The CHG February Guild Meeting Program was presented by Cassie Dickson, weaver, spinner, natural dyer and raiser of silk worms!

Cassie Dickson presented her work with silk – from eggs, to worms, to cocoons, silk and moths all made possible by careful tending and a prodigious amount of Mulberry leaves. Cassie shared some of the history of the silk industry from 3000 years of a closely held secret in China to production in early America.

Here’s a formula to illustrate what it takes to make the silk fabric we take somewhat for granted:

1000 silk worms + 50 pounds of fresh, scrubbed Mulberry Tree leaves = silk fiber to make 1 blouse

Don’t have a Mulberry Tree nearby? Silk worm suppliers make Silkworm Chow…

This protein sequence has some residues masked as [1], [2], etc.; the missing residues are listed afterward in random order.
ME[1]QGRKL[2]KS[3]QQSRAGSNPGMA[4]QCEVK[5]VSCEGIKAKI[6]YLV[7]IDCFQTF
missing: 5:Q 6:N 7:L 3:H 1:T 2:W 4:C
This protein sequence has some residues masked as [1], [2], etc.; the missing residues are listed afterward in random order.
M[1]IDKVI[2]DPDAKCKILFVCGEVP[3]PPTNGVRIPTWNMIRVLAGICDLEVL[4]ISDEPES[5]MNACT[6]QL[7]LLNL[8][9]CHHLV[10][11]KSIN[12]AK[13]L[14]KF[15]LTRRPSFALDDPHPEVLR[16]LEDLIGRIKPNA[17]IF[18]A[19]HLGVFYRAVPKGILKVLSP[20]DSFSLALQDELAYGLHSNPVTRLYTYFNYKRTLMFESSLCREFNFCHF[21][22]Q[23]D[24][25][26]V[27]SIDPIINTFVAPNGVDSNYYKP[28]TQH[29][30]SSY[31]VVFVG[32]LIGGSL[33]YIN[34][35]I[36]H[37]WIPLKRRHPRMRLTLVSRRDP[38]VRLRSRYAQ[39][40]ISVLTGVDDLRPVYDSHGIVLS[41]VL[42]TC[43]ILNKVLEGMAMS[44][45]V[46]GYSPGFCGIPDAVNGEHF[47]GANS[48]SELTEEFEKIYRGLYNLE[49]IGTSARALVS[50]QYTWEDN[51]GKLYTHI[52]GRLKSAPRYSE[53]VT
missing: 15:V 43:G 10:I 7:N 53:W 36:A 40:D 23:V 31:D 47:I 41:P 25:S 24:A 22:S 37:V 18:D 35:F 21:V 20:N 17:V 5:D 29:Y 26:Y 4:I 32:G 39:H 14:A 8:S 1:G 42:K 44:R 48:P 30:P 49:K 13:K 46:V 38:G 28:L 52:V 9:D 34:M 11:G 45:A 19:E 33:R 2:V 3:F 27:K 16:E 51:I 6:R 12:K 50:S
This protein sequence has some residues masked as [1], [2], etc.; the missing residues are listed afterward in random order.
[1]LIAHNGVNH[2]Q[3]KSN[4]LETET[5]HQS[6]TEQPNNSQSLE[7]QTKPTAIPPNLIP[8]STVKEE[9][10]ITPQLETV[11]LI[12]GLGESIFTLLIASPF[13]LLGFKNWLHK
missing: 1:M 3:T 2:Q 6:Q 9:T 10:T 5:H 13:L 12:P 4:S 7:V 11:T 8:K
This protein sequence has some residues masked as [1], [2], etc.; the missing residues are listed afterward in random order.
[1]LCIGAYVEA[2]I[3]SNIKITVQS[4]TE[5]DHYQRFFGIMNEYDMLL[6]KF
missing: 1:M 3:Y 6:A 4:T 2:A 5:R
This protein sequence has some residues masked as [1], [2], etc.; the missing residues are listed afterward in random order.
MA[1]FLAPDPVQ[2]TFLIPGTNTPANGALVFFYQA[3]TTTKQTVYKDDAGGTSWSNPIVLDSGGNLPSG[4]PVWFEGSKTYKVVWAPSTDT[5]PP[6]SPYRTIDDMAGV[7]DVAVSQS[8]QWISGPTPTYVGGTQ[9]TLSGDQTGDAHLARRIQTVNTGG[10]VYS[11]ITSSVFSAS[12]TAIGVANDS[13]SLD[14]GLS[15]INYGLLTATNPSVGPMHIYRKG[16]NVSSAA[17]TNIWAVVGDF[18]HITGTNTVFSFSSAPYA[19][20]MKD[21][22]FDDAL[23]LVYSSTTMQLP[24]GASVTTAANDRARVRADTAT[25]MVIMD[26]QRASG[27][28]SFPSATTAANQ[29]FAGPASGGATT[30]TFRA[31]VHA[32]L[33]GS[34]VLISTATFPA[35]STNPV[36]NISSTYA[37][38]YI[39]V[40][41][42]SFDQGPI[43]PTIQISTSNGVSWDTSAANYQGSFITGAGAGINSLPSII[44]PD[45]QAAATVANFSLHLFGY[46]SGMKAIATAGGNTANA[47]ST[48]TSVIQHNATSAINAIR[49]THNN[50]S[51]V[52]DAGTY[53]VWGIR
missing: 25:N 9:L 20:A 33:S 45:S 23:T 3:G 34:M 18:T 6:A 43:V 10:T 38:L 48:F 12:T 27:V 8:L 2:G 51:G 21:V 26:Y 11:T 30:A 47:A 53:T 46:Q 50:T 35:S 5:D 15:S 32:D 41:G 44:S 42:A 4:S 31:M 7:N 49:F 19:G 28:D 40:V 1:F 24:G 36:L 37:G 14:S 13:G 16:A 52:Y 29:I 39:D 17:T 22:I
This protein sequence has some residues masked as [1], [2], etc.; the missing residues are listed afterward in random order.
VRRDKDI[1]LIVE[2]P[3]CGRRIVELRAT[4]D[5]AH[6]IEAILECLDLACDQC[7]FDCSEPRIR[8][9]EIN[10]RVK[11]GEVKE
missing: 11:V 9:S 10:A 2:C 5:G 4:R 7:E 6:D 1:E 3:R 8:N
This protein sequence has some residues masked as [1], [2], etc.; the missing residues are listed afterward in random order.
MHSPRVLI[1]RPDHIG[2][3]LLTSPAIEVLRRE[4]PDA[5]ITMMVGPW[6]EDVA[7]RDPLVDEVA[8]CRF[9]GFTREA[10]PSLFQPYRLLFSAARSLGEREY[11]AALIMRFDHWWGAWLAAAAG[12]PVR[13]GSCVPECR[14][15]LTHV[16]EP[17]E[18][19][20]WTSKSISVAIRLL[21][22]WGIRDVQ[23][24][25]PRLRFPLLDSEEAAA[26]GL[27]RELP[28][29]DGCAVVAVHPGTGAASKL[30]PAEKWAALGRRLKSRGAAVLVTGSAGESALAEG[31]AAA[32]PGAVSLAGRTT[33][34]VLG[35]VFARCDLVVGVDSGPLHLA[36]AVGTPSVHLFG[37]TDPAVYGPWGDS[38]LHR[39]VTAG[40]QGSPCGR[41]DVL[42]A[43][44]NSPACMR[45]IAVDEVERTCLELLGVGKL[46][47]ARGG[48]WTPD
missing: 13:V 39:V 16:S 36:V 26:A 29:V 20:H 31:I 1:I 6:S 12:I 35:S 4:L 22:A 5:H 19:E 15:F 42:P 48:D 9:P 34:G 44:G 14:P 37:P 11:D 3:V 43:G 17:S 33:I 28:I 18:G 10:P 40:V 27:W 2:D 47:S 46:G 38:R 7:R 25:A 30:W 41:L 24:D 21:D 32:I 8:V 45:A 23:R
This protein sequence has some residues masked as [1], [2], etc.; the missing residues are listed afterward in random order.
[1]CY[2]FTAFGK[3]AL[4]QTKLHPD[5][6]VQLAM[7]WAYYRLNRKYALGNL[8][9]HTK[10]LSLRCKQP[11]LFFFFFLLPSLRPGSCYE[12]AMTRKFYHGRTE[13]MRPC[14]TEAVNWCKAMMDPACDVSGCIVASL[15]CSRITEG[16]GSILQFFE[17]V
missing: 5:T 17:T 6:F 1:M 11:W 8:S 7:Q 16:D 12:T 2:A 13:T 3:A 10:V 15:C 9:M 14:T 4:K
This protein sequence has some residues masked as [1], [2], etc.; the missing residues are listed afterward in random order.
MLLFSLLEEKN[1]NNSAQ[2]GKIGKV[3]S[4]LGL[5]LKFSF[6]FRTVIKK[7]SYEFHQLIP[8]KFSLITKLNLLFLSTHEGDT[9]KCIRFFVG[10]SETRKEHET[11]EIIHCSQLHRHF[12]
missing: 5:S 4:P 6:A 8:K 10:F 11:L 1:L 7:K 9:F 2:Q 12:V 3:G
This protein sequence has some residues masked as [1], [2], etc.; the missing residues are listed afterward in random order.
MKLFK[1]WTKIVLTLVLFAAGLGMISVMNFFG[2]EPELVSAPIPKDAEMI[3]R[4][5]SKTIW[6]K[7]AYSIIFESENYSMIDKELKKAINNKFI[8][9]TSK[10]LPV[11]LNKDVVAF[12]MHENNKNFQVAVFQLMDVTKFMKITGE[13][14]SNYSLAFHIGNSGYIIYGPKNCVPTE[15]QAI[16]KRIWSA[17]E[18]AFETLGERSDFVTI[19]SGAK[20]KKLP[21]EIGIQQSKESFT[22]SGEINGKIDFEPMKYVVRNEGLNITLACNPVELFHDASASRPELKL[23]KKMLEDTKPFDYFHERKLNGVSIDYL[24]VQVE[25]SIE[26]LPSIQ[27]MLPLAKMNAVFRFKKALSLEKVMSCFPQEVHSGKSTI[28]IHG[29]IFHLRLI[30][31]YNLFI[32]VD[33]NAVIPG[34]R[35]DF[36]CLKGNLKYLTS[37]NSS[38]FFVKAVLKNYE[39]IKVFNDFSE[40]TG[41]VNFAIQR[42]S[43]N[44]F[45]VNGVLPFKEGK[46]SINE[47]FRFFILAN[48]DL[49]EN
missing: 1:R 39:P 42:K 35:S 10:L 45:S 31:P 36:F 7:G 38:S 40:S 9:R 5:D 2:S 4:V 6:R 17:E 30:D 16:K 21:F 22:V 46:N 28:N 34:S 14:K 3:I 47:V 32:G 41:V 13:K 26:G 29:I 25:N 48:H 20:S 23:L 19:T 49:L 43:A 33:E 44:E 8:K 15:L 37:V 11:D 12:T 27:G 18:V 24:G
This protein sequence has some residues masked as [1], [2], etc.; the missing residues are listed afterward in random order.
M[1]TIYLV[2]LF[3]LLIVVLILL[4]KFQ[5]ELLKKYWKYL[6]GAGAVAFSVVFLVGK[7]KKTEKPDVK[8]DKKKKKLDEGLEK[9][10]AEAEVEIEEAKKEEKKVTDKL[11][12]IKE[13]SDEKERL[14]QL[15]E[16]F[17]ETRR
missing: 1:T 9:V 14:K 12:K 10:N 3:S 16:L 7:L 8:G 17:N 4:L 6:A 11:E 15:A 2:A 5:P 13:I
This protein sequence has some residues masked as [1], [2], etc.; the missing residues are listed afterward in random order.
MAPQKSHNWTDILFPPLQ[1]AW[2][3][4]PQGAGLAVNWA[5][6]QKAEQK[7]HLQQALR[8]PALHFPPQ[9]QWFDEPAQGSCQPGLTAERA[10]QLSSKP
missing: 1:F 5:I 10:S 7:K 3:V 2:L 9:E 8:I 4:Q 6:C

Equal parts biology and beauty, Cassie shared her decades long love of Sericulture. Clockwise from the upper left corner: natural died hand spun silk embroidery thread, silk shapes made by confining worms to a circular flat plane, close ups of silk hankies (stretched cocoons) and spun fiber.

Below, the stars of the show, silkworms on a bed of their one and only food source – Mulberry leaves. These worms have been bred to eat and spin silk, period. The entire process from egg to cocoon is about 2 months.

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